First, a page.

It’s Brussels now.
Dozens dead, and some 230 wounded at last count. More dismembered bodies and splattered blood. More Euro-jihad.
Deadly terrorist attacks occurred yesterday morning, with two explosions at the city’s international airport about 8:00 a.m. and a third in the Maelbeek metro station shortly later, a jihadist piece orchestrated by the Islamic State of Iraq and the Levant. Brussels follows on Paris and San Bernardino.
This carnage comes when migration and the issue of national self-preservation are already changing the political picture in Europe, as they have in the United States.
Last year the continent welcomed some 1.3 million asylum seekers. The official number keeps rising. These migrants came to Europe uninvited and largely undocumented. Now Europe faces a second wave of migrants in coming months when warmer weather encourages more arrivals.
The great majority were Muslims of uncertain provenance and few skills — mostly single men between from 15 to 40 — many fleeing internecine conflicts and conscription. As in other cities, Brussels’ roiling Muslim population — some of it native-born and some of it newly arrived — clusters unhappily in insular, no-go slums. It does not plan on going home. There is quite likely no home to go to.
To be sure, the misery that many émigrés face is heart-rending. The pain has been amply documented in hundreds of photo essays. Amid the sad-eyed women and children used to spin emotions, however, we notice determined, aggressive men are moving across borders and landscapes with a degree of impunity that gives off the vibes of a conquering army, not of weary refugees desperate for a safe haven.
For their part, EU luminaries in Brussels and Strasbourg seem unable to realize what they have set in motion. Europe’s insecurity and social costs — not only in goods and services but also in wariness, trust, concordance, and security — are incalculable and rising.
Germany’s chancellor Angela Merkel adheres to an open-door policy for migrants, rejecting any limit on the number of refugees allowed into her country. While dissident Germans expressed their vexations in recent state elections, Merkel still has broad-based domestic support. There are several theories behind Merkel’s inconsistent, cryptic pronouncements. Commenting on her plan, Merkel, a trained scientist, said last month: “It’s all well thought through. It’s logical.”
But it’s not. Her thinking is full of holes, gummed up by fuzzy universalism, German angst, and pan-European anti-nationalism.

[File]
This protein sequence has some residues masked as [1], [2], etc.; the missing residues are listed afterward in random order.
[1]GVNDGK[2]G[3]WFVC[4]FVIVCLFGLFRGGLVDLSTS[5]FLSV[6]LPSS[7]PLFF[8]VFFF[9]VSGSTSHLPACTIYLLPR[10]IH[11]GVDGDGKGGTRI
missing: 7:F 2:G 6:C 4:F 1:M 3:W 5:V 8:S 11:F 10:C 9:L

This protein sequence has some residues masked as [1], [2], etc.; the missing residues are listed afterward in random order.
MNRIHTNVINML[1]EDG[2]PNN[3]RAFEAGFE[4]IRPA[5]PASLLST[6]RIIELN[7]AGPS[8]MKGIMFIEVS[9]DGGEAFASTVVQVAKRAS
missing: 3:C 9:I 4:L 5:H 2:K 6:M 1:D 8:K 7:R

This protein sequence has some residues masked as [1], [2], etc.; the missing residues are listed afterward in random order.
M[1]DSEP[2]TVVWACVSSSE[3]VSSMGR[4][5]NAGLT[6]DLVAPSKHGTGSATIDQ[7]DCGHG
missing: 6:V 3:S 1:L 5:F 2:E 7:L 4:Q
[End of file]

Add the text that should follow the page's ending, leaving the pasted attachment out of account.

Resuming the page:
The laxity of the Greek government — while playing the victim — has compounded the problem. Greek animus over German demands to clean up its fiscal collapse persists. Now, as border defenses in southeast Europe grow tighter, Greece faces thousands of bottled-up migrants in a bad state of mind, creating camps on the Macedonian border not unlike those in Calais, France.
Separation of church and state strikes most Muslims as absurd or unholy. Islam does not generally like the other. There is no desire or intention to assimilate or tolerate new cultures. Jihadists wish to conquer the world, by carnage and terror if necessary, and Western progressives don’t want to hear of it.
The Western allies and EU have every reason to assist Turkey, Lebanon, and Jordan, which are all shouldering vast burdens, with genuine refugees uprooted in Syria’s self-immolation. The $3.2 billion EU deal with Turkey last November was arguably not enough, even though Turkey to date shows few signs of really helping cure the migrant-smuggling mess.
In recent years the U.S. and its allies have tried and failed to stabilize the treacherous Middle East. Europe and the U.S. are in part culpable for the stream of displaced persons in the first place. A steady supply of cheap oil and protection of Israel comprise the grand strategy of U.S. policy in the Mideast. Obama walked away from Iraq and helped destabilize Syria. Whatever Iran does with nuclear force, its hand is in the fire.
According to Jim Yardley of the New York Times, the European Union’s latest refugee deal with Turkey includes “a blunt attempt to create a disincentive for refugees to pay smugglers to reach Greece.” Those landing in Greece “would be deported back to Turkey and placed at the back of a waiting list to legally seek asylum in Europe. For every refugee deported from Greece, an eligible Syrian waiting in a Turkish refugee camp would be allowed to seek asylum in the European Union.”
Sounds iffy. Asks Yardley: “The question is whether it will work, and whether it is legal.” The agreement seems to be failing already, and the Greek islands are in chaos, according to the UK Telegraph. Meanwhile, accusations of Islamophobia — still institutional Kryptonite in Europe and the U.S. — continue to shut down sound counter-terrorism policy and critical thought about jihad.
Maelbeek foreshadows further discord. A clash of civilizations is not going away, and we can expect more ghastly incidents to come.
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